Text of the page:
A Transitory Regime Water Supply in Conakry, Guinea

June 2000 - In several ways, the reform introduced to the water sector in Conakry, Guinea, in 1989 under a World Bank-led project was remarkable. It showed that even in a weak institutional environment, where contracts are hard to enforce and political interference is common, private sector particip...

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Main Author: Clarke, George
Other Authors: Ménard, Claude
Format: eBook
Language:English
Published: Washington, D.C The World Bank 1999, 1999
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Collection: World Bank E-Library Archive - Collection details see MPG.ReNa
Summary:June 2000 - In several ways, the reform introduced to the water sector in Conakry, Guinea, in 1989 under a World Bank-led project was remarkable. It showed that even in a weak institutional environment, where contracts are hard to enforce and political interference is common, private sector participation can improve sector performance. Why did the sector improve as much as it did, and what has inhibited reform? Both consumers and the government benefited from reform of the water system in Conakry, Guinea, whose deterioration since independence had become critical by the mid-1980s. Less than 40 percent of Conakry's population had access to piped water - low even by regional standards - and service was intermittent, at best, for the few who had connections. The public agency in charge of the sector was inefficient, overstaffed, and virtually insolvent. In several ways, the reform introduced to the sector in 1989 under a World Bank-led project was remarkable.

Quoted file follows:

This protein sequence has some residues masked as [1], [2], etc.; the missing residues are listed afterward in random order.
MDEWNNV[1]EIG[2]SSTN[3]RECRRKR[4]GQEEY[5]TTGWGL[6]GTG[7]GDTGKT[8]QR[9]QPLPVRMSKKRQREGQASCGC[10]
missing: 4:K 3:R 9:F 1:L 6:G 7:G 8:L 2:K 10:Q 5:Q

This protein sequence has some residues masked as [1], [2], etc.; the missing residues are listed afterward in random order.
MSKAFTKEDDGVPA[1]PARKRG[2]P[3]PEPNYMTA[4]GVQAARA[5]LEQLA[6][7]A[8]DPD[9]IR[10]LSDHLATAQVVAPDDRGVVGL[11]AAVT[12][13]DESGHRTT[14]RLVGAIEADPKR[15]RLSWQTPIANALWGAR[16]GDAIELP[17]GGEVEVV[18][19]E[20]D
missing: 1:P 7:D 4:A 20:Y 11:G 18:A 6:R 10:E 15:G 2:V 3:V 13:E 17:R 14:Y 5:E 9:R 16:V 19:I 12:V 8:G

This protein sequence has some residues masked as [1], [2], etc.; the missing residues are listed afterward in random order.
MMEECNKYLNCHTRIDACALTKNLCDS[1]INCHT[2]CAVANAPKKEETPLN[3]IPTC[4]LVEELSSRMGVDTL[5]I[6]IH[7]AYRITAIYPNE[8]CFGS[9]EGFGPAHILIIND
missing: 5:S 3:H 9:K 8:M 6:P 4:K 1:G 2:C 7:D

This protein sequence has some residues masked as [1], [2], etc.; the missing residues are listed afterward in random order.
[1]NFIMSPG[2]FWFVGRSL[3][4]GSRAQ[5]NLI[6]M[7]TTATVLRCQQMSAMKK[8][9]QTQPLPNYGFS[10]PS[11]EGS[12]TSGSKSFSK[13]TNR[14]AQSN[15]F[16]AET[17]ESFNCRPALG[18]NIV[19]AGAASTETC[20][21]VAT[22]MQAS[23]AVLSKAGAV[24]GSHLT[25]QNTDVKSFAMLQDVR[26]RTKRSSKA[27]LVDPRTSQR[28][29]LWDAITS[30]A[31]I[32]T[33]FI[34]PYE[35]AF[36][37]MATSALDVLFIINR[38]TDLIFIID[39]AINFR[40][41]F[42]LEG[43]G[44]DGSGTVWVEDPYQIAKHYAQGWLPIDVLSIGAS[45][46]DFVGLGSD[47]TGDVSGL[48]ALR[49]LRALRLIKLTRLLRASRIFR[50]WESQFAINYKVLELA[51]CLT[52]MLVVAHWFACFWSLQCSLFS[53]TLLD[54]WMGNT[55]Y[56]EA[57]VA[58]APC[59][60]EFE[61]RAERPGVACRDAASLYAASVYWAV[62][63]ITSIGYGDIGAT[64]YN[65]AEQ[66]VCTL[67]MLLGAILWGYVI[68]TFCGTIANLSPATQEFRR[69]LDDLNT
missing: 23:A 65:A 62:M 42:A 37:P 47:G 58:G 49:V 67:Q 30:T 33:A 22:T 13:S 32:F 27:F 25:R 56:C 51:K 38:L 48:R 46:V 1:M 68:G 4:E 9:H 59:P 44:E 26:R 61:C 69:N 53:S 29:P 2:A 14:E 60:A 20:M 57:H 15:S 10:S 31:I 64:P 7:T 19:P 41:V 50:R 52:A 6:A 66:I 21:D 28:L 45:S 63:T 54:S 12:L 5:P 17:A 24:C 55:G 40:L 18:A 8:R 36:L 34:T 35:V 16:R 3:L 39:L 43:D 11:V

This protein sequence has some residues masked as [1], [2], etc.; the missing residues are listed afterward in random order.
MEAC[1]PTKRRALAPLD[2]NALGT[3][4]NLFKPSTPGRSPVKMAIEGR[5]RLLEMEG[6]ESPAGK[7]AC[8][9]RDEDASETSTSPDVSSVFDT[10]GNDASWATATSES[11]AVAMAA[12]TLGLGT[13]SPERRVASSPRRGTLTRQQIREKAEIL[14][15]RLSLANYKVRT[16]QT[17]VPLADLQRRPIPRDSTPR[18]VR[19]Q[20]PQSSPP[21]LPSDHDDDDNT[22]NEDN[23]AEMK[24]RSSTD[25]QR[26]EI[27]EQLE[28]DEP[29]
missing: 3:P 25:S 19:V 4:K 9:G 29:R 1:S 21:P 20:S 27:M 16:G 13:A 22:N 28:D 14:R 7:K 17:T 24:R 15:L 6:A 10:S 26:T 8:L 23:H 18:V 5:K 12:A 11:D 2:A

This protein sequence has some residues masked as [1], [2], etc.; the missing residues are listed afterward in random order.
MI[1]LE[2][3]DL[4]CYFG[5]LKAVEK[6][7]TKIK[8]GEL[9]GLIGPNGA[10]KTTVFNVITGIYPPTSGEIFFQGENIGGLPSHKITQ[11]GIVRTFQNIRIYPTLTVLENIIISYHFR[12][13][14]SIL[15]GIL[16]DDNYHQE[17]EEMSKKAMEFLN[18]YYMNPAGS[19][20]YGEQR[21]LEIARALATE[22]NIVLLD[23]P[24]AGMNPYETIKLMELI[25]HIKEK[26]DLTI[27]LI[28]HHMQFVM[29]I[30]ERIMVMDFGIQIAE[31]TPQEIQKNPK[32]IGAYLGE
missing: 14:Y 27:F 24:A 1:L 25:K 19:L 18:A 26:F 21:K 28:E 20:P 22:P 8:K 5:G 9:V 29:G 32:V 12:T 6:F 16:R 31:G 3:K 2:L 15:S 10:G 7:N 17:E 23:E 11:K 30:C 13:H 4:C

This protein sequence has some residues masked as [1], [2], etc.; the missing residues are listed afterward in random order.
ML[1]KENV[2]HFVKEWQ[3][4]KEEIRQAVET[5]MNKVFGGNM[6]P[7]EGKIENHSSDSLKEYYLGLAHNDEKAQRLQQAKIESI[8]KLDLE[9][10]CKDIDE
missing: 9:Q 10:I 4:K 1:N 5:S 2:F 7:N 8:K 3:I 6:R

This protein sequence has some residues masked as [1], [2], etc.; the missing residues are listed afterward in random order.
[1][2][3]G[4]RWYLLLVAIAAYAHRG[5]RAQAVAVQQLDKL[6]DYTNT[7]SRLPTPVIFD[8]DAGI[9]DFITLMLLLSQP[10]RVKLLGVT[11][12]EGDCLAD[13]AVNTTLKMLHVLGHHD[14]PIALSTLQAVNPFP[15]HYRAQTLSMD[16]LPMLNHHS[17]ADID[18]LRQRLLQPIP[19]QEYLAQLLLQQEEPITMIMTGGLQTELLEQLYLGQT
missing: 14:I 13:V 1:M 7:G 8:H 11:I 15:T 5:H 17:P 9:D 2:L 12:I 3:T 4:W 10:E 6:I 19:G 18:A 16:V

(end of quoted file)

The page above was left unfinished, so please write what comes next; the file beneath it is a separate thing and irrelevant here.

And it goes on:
It showed that even in a weak institutional environment, where contracts are hard to enforce and political interference is common, private sector participation can improve sector performance. Ménard and Clarke discuss the mechanisms that made progress possible and identify factors that inhibit the positive effects of reform. Water has become very expensive, the number of connections has increased very slowly, and conflicts have developed between SEEG (the private operator) and SONEG (the state agency). Among the underlying problems: · The lack of strong, stable institutions. · The lack of an independent agency capable of restraining arbitrary government action, regulating the private operator, and enforcing contractual arrangements. · The lack of adequate conflict resolution mechanisms for contract disputes. · Weak administrative capacity.
This paper - a joint product of Public Economics and Regulation and Competition Policy, Development Research Group - is part of a larger effort in the group to promote competition and private sector development. The study was funded by the Bank's Research Support Budget under the research project Institutions, Politics, and Contracts: Private Sector Participation in Urban Water Supply (RPO 681-87). The authors may be contacted at menard@univ-paris1.fr or gclarke@worldbank.org
Physical Description:Online-Ressource (1 online resource (58 p.))